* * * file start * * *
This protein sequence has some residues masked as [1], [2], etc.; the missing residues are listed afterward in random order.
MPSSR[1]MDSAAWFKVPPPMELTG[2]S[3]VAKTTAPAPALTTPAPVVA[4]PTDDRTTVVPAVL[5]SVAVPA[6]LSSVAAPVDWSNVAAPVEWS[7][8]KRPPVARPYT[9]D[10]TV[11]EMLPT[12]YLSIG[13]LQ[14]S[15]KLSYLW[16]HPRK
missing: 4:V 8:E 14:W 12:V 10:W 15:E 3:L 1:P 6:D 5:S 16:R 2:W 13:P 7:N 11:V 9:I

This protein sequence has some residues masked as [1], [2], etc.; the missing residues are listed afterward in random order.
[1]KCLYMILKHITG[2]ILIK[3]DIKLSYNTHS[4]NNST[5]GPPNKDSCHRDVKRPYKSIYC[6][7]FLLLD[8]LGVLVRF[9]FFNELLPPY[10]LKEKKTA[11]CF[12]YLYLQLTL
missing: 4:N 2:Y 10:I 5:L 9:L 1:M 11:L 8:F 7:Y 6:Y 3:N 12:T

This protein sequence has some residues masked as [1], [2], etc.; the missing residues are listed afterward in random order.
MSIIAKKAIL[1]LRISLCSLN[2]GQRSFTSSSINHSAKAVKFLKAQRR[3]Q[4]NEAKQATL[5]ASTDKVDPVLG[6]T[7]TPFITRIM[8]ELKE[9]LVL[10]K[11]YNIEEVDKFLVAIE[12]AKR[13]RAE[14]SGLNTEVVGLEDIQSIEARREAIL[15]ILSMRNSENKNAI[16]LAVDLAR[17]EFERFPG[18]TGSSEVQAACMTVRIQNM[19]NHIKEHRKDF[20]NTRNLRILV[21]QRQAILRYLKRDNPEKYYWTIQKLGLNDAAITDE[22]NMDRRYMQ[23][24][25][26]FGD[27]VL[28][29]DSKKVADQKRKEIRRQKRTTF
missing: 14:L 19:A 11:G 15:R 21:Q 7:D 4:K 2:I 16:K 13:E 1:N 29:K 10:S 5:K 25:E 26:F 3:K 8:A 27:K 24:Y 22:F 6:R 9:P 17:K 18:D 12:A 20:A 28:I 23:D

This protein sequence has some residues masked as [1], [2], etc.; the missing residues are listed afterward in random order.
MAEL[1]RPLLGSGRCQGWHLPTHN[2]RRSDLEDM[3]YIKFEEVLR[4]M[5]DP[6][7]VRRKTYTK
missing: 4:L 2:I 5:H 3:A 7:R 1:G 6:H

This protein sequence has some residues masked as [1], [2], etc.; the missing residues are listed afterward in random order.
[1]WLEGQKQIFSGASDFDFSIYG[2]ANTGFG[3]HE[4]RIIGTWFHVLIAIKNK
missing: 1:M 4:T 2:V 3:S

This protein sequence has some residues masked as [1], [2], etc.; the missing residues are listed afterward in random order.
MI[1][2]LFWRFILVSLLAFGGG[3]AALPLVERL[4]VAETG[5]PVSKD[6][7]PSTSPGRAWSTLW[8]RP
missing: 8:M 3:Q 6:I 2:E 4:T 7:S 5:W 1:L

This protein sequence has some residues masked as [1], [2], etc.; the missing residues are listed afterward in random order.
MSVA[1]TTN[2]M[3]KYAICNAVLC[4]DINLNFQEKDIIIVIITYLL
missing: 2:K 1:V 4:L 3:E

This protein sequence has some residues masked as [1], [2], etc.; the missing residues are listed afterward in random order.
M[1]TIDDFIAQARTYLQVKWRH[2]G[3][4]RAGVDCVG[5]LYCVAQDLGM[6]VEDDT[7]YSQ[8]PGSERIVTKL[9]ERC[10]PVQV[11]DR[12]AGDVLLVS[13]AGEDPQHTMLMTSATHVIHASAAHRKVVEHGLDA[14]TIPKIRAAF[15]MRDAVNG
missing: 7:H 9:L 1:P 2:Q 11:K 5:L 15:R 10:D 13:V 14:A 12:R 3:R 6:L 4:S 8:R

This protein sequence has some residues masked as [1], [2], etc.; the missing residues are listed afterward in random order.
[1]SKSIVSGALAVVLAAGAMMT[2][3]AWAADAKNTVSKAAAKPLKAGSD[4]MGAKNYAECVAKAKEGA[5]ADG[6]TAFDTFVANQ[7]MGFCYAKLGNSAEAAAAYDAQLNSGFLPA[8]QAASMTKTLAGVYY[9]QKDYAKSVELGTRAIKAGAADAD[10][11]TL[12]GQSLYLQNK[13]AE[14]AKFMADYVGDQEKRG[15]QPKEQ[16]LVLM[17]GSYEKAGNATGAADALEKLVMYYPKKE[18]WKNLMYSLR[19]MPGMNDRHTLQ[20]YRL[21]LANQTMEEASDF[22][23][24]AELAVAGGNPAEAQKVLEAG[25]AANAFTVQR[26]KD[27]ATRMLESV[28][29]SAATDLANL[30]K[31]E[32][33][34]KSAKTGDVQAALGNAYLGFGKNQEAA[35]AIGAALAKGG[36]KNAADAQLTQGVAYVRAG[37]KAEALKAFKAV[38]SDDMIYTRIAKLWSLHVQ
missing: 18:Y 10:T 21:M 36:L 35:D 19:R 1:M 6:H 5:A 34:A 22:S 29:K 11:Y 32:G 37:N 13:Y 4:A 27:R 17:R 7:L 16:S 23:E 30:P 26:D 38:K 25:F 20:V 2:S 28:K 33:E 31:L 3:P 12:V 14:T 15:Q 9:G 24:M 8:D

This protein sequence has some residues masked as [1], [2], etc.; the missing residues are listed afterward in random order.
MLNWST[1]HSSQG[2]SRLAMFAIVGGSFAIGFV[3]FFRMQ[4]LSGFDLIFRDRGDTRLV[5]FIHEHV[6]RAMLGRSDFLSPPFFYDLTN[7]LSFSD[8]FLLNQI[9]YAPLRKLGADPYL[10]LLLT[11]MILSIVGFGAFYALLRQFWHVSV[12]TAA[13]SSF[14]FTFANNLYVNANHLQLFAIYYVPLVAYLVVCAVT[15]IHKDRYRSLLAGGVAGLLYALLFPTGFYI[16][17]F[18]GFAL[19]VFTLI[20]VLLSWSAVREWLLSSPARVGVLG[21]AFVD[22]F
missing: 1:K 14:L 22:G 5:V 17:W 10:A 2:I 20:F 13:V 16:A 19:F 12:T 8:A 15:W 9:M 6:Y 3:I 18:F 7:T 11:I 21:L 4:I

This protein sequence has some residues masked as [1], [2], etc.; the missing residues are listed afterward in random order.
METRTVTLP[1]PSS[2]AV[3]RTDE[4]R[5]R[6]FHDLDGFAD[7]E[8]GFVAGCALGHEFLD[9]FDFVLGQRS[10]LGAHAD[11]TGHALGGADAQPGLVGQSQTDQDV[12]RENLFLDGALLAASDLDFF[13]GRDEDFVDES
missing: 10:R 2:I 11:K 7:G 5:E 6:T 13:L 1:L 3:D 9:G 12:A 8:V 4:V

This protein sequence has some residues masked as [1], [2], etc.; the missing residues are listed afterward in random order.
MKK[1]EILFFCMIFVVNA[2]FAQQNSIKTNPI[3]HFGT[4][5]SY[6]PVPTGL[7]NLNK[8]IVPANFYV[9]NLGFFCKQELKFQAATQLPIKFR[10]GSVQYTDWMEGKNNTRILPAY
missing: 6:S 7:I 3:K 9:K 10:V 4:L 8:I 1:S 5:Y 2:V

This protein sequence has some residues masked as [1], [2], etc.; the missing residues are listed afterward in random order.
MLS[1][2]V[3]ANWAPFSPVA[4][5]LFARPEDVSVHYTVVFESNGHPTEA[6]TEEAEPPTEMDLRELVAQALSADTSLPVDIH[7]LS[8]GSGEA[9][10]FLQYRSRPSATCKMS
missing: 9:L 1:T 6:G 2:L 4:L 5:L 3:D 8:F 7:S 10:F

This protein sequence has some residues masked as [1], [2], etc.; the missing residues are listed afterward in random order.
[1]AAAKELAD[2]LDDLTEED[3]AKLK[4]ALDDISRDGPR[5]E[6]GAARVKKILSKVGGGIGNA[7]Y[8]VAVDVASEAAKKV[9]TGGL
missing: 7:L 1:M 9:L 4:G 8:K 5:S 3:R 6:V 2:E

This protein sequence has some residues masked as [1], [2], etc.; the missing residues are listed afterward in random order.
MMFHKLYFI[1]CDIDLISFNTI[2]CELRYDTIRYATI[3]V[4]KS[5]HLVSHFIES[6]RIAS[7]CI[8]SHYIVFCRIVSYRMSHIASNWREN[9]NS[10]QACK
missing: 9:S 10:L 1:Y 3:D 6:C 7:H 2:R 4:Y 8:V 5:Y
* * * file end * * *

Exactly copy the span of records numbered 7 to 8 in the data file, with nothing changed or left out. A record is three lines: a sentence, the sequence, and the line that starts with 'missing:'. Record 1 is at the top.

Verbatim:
This protein sequence has some residues masked as [1], [2], etc.; the missing residues are listed afterward in random order.
MSVA[1]TTN[2]M[3]KYAICNAVLC[4]DINLNFQEKDIIIVIITYLL
missing: 2:K 1:V 4:L 3:E

This protein sequence has some residues masked as [1], [2], etc.; the missing residues are listed afterward in random order.
M[1]TIDDFIAQARTYLQVKWRH[2]G[3][4]RAGVDCVG[5]LYCVAQDLGM[6]VEDDT[7]YSQ[8]PGSERIVTKL[9]ERC[10]PVQV[11]DR[12]AGDVLLVS[13]AGEDPQHTMLMTSATHVIHASAAHRKVVEHGLDA[14]TIPKIRAAF[15]MRDAVNG
missing: 7:H 9:L 1:P 2:Q 11:K 5:L 15:R 10:D 13:V 14:A 12:R 3:R 6:L 4:S 8:R